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Earwig Beginnings

Bill Wax: Well! Good Day! My name is Bill Wax and I’m really honored here today to be with a friend and a guy that I’ve known for a while in the blues world and most of us should know of because his work has lasted for at least 30 years, Michael Frank who is the president and the man that started Earwig Music. Michael, welcome to B.B. King’s Bluesville!

Michael Frank: Great to be here Bill.

Bill Wax: It’s a pleasure to have you after talking with you and working with you all these years, to finally get it to the place. (laughs)

So Earwig music 30 years. Now one of the things I’ve always found unique about your label is I don’t believe you’ve ever signed a band, at least from what I can tell, where you signed ’em and thought, I’m gonna sell a  ton of  records on these guys. There’s real money to be made from this guys. I  mean even some of these smaller blue labels I think they do chase that dream, and I don’t get the sense that that was ever the vision you had for Earwig.

Michael Frank: You’re right about that Bill. I do think about it a lot more now, but really I got started and I still am a fan of musicians and the blues music, and in every case I just believed in the artist and their unique statement and I wanted to facilitate getting their music heard by other people, and that’s my driving force.

Bill Wax: And I think that’s true. When we go  through your catalog we play some of these and talk about these artists everyone will see that. But Michael, even beyond that, you could still believe in an artist and want to get them heard and think they could make a hit. I mean there’s something more going on, (Yeah, Michael says) and you really like, I would say, a more rural musician, more – uh, less sophisticated isn’t the word, less fancy, produced more sort of something you might hear if you were walking around and happened to step into a juke joint in Mississippi.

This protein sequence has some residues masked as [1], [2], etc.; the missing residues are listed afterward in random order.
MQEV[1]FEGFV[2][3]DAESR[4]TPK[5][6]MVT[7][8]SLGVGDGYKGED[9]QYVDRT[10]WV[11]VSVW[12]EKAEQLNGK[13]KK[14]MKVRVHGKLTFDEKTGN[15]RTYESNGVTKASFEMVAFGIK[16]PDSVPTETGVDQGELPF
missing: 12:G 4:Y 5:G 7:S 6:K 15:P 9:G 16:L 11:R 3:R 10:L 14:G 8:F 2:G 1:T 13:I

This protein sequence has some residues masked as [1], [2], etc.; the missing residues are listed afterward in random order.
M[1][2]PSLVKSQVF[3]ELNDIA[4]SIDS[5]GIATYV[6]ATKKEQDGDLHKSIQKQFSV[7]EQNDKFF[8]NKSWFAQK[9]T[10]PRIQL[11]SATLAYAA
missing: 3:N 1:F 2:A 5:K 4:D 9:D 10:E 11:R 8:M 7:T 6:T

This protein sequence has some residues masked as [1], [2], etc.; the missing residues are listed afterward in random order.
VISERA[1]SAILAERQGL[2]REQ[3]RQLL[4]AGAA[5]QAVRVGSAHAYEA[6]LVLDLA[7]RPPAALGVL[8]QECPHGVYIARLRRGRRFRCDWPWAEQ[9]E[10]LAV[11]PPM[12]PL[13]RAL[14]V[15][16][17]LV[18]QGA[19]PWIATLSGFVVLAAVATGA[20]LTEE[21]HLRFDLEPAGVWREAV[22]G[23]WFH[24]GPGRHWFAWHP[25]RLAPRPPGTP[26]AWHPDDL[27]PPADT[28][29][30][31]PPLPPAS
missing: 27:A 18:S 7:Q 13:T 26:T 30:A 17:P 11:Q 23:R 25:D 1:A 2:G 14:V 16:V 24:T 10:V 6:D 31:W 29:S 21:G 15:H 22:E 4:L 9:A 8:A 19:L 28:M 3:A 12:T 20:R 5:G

Michael Frank: I think that has to do with my philosophy as a producer. I want the audience and myself to hear the music on the Earwig record the way the artists conceptualize it, the way they hear it in their head, the way they articulate it in performance. And you know I’m kinda like a facilitator and a coach. I am trying to make a great record every time out that will add to the genre of  blues music and to my collection, be an asset to anybody’s collection, not just a really nice record. I’m really not trying to steer the artist in any direction other than a peak performance with fresh repertoire or fresh arrangement of old repertoire. It’s gotta to be fresh, it’s got to be exciting. All the other stuff is really just getting in the way.

Bill Wax: Well its an incredibly unique way of going about it and especially to make it work for 30 years and it blows my mind sometimes when I think about it. So let me ask you, we’ll get this out of the way right out of the top. How did you come up with the name of Earwig?

Michael Frank: Actually my sister Barbara came up with it. I was looking around for a name for the label and I am from the Bob Koester school of .. Bob Koester –  the owner of  Delmark Records and the Jazz Record Mart, who many of us worked for, said you know if you’re gonna have a label, you gotta have one early in the alphabet, because in those days the bins were in alphabetized order and people would sort of skim through the bins. And then my sister … I wanted something representing how the music grabbed ahold of me, something to do with the ear and she saw this night gallery show which I to this day have never seen. I just know her synopsis of the story, so if anybody is out there and has it on video, send it to me.  (Note: A fan actually did so after I told them this story)